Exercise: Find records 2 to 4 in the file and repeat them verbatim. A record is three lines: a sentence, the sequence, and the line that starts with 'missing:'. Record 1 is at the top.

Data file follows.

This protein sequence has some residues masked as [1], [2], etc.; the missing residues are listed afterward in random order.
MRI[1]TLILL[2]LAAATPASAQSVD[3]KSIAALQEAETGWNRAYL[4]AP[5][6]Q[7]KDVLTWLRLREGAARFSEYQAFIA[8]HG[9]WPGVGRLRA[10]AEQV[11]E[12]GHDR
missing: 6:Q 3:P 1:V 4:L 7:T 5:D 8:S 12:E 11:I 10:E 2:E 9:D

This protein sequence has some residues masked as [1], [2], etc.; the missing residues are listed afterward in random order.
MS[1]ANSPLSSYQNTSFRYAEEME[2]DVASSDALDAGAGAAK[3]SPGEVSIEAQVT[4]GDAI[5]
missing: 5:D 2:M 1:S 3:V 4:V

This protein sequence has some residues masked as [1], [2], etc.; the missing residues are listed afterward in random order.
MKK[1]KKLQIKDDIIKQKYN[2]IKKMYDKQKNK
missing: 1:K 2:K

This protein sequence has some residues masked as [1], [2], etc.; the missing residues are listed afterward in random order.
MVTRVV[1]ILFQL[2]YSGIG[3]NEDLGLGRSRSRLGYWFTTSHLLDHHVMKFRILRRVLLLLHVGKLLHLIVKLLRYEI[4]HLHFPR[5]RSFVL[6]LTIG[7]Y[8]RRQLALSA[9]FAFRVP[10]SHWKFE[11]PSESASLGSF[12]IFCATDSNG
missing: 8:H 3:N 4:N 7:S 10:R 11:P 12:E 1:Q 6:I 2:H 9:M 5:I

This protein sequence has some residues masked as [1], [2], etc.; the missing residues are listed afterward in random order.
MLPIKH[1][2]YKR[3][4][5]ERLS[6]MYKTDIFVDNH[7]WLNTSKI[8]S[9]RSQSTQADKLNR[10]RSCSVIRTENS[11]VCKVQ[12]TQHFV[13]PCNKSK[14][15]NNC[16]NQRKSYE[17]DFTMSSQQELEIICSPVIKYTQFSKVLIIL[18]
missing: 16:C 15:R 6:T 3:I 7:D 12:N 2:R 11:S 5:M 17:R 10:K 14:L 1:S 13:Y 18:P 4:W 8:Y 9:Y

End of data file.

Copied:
This protein sequence has some residues masked as [1], [2], etc.; the missing residues are listed afterward in random order.
MS[1]ANSPLSSYQNTSFRYAEEME[2]DVASSDALDAGAGAAK[3]SPGEVSIEAQVT[4]GDAI[5]
missing: 5:D 2:M 1:S 3:V 4:V

This protein sequence has some residues masked as [1], [2], etc.; the missing residues are listed afterward in random order.
MKK[1]KKLQIKDDIIKQKYN[2]IKKMYDKQKNK
missing: 1:K 2:K

This protein sequence has some residues masked as [1], [2], etc.; the missing residues are listed afterward in random order.
MVTRVV[1]ILFQL[2]YSGIG[3]NEDLGLGRSRSRLGYWFTTSHLLDHHVMKFRILRRVLLLLHVGKLLHLIVKLLRYEI[4]HLHFPR[5]RSFVL[6]LTIG[7]Y[8]RRQLALSA[9]FAFRVP[10]SHWKFE[11]PSESASLGSF[12]IFCATDSNG
missing: 8:H 3:N 4:N 7:S 10:R 11:P 12:E 1:Q 6:I 2:H 9:M 5:I